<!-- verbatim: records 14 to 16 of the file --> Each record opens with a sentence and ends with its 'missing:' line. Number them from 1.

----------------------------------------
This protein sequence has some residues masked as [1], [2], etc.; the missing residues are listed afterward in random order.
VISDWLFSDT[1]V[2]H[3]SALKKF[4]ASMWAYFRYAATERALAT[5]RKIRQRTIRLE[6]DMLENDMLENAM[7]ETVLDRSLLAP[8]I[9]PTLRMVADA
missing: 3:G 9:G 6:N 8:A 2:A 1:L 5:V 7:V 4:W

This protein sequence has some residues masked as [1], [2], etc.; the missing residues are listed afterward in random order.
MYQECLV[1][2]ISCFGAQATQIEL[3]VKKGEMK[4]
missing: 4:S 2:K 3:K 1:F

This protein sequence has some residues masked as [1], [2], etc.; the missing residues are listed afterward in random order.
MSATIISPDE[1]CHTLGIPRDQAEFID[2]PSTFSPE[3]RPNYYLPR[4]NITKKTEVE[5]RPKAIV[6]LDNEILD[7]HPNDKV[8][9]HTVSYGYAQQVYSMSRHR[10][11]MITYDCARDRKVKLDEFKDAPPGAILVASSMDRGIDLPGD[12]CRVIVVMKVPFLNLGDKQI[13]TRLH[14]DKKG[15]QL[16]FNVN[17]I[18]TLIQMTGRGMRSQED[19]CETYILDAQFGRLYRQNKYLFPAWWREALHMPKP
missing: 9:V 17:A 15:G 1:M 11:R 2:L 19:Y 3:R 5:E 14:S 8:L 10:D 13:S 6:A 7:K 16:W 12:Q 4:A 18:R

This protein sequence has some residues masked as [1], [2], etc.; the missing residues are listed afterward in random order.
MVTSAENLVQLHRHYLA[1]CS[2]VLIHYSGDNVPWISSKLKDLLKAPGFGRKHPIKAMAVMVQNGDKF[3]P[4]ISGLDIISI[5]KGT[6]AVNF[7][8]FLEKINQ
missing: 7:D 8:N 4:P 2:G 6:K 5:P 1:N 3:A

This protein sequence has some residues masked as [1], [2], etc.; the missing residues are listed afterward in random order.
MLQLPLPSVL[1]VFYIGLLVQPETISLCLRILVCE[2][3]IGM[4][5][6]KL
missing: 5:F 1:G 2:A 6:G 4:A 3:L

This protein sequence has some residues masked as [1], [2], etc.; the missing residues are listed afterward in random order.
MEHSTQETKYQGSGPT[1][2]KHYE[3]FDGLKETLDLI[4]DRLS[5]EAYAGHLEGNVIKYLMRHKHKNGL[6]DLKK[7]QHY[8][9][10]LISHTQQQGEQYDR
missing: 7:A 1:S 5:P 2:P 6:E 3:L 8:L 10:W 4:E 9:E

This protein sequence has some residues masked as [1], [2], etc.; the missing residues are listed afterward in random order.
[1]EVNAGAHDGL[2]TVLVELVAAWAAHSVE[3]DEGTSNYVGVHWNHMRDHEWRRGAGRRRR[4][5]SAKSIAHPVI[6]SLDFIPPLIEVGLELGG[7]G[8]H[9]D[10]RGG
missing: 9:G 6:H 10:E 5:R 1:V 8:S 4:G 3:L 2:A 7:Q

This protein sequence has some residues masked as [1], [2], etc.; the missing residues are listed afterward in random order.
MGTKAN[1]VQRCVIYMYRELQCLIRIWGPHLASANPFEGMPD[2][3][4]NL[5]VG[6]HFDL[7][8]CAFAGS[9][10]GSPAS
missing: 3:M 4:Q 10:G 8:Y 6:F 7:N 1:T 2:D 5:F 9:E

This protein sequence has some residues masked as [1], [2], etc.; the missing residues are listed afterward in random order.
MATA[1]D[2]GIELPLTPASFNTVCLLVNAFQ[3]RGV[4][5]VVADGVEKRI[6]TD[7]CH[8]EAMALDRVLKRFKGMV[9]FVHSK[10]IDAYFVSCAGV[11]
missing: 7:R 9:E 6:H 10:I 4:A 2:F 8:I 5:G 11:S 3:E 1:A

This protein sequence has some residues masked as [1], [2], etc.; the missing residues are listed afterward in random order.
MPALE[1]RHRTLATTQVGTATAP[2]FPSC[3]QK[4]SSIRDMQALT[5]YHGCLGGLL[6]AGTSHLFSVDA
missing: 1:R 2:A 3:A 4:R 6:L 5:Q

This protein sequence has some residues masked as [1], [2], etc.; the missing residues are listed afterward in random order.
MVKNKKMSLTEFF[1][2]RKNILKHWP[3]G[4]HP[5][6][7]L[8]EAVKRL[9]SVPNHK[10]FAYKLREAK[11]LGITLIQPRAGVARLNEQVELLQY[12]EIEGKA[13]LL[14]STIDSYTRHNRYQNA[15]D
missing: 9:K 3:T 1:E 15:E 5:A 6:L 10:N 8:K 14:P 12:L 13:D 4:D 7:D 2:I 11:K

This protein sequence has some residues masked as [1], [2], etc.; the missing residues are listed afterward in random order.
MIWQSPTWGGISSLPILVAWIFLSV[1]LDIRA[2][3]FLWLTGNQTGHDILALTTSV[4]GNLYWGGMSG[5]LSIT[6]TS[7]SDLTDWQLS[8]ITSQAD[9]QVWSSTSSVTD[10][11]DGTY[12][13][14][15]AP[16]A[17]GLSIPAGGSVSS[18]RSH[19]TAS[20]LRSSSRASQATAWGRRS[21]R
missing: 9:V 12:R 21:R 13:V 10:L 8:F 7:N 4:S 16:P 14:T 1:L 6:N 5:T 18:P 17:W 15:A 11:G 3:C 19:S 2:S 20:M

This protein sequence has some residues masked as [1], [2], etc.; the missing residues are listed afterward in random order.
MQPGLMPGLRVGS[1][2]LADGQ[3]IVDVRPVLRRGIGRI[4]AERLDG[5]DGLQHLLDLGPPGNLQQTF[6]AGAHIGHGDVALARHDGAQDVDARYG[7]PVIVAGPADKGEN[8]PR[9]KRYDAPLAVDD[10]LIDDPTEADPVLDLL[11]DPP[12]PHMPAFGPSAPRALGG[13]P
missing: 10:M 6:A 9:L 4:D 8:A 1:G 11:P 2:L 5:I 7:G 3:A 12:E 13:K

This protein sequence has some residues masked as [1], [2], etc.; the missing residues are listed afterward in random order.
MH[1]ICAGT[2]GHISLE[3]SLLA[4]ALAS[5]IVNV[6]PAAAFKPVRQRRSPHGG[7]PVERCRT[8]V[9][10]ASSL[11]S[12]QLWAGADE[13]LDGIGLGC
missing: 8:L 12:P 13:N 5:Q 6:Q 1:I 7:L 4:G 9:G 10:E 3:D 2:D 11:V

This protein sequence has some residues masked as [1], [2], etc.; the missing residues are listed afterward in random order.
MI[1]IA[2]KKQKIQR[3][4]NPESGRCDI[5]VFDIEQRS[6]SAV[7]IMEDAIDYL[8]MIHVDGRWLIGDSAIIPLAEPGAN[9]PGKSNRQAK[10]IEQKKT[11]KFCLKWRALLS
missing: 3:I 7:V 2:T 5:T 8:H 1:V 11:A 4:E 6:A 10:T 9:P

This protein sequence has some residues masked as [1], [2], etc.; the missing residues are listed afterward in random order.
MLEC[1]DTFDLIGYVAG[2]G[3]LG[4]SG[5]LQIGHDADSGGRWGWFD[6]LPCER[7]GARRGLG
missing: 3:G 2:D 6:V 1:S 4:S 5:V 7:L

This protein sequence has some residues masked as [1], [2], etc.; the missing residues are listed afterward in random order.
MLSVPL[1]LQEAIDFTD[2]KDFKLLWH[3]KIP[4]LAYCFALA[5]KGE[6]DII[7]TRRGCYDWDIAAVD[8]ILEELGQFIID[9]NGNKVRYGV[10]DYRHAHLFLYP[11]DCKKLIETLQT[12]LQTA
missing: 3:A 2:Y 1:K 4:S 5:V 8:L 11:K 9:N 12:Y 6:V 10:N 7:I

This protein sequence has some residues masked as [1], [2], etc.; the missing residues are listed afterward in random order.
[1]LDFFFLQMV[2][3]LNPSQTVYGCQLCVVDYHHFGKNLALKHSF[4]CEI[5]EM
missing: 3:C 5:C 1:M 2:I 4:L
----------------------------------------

This protein sequence has some residues masked as [1], [2], etc.; the missing residues are listed afterward in random order.
MH[1]ICAGT[2]GHISLE[3]SLLA[4]ALAS[5]IVNV[6]PAAAFKPVRQRRSPHGG[7]PVERCRT[8]V[9][10]ASSL[11]S[12]QLWAGADE[13]LDGIGLGC
missing: 8:L 12:P 13:N 5:Q 6:Q 1:I 7:L 4:G 9:G 10:E 3:D 2:D 11:V

This protein sequence has some residues masked as [1], [2], etc.; the missing residues are listed afterward in random order.
MI[1]IA[2]KKQKIQR[3][4]NPESGRCDI[5]VFDIEQRS[6]SAV[7]IMEDAIDYL[8]MIHVDGRWLIGDSAIIPLAEPGAN[9]PGKSNRQAK[10]IEQKKT[11]KFCLKWRALLS
missing: 3:I 7:V 2:T 5:T 8:H 1:V 11:A 4:E 6:A 10:T 9:P

This protein sequence has some residues masked as [1], [2], etc.; the missing residues are listed afterward in random order.
MLEC[1]DTFDLIGYVAG[2]G[3]LG[4]SG[5]LQIGHDADSGGRWGWFD[6]LPCER[7]GARRGLG
missing: 3:G 2:D 6:V 1:S 4:S 5:V 7:L